India on Saturday witnessed its worst-ever spike of COVID-19 cases as it registered 14,516 positive cases, the highest ever, in the last 24 hours. With this the total corona tally in India reached 3,95,048, the Union Ministry of Health and Family Welfare data revealed.
There is a steady rise in cases for the last nine days when India crossed over 10,000 cases each day.
With 375 deaths in the last 24 hours, a total of 12,948 people have succumbed to the deadly disease since the first case was reported on January 30, the Health Ministry data said.
For the 11th consecutive day, the number of recoveries — 2,13,830 — remained higher than the active ones — 168,269. More than half of the patients who contracted the disease have recovered so far.
Maharashtra remained the worst-hit state in the country with total cases crossing the one lakh mark — 124,331 cases, including 5,893 deaths.
Maharashtra alone reported 3,827 fresh COVID-19 cases in the last 24 hours with 142 fatalities due to pandemic.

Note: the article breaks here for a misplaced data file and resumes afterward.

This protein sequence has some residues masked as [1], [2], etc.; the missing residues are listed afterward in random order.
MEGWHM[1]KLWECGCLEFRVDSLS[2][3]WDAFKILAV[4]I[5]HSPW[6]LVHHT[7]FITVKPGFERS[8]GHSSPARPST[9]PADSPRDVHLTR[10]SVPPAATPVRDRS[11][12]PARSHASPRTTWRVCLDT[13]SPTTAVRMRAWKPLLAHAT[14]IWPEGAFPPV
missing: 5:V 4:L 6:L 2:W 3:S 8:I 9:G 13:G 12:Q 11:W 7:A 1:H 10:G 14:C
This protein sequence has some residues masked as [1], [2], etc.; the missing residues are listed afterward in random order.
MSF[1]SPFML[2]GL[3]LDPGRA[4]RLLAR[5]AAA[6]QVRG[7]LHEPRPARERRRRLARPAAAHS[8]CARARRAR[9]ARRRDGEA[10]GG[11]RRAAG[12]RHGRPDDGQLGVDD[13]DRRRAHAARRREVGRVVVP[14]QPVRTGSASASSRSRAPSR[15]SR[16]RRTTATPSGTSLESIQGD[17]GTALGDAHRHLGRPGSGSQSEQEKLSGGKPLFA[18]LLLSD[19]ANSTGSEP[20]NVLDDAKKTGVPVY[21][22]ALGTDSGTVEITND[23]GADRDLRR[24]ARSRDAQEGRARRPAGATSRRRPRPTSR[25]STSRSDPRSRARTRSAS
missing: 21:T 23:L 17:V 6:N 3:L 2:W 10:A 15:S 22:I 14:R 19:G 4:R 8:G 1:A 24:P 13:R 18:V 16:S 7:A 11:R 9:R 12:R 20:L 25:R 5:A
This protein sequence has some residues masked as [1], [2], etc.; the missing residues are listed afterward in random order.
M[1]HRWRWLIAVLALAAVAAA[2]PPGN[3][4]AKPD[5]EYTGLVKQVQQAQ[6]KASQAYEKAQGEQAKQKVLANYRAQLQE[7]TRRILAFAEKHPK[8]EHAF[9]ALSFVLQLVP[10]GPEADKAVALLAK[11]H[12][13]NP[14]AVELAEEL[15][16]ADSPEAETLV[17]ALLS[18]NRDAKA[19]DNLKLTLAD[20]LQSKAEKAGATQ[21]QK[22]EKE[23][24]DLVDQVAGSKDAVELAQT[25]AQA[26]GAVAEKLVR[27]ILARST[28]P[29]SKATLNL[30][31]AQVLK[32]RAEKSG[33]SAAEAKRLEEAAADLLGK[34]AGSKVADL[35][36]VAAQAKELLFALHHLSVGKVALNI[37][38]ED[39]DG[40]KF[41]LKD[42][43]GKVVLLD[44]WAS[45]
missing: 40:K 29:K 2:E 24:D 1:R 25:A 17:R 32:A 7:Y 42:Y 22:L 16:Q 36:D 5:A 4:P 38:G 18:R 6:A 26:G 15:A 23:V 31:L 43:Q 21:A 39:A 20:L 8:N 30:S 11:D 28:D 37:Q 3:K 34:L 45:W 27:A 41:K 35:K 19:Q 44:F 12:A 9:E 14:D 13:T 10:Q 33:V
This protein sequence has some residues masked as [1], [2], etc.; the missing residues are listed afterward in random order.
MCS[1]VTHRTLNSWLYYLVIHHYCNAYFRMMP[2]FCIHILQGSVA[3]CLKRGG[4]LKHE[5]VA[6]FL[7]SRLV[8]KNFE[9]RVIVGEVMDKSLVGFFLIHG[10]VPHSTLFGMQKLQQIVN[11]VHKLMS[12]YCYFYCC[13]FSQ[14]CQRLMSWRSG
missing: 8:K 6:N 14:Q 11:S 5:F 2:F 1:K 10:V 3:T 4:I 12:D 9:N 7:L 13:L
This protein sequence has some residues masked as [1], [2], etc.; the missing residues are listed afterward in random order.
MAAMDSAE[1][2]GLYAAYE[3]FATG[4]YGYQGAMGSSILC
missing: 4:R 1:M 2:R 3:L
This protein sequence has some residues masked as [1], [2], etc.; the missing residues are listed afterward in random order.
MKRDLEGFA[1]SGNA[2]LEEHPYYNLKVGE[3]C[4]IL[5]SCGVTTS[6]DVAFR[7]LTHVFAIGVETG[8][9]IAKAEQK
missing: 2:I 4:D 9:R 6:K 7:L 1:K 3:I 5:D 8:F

Tamil Nadu, which is second most affected state witnessed a spike of 2,115 cases taking the total tally to 54,449.
The national capital recorded 53,116 total corona cases. Delhi witnessed a record growth of 3,137 cases in the last 24 hours and a total of 2,035 deaths.
The states with more than 10,000 cases include Gujarat with 26,141 cases and 1,618 deaths, Uttar Pradesh (15,785), Rajasthan (14,156), Madhya Pradesh (11,582) and West Bengal (13,090).
Meanwhile, the total number of global COVID-19 cases have surged to over 8.6 million, while the deaths were nearing 4,60,000, according to Johns Hopkins University.
By Saturday morning, the total number of cases stood at 86,39,023, while the fatalities increased to 4,59,437, the University’s Center for Systems Science and Engineering (CSSE) revealed in its latest update.
With 22,19,976 cases and 1,19,099 deaths, the US continues with the world’s highest number of COVID-19 infections and fatalities, according to the CSSE.
Brazil comes in second place with 1,032,913 infections and 48,954 deaths.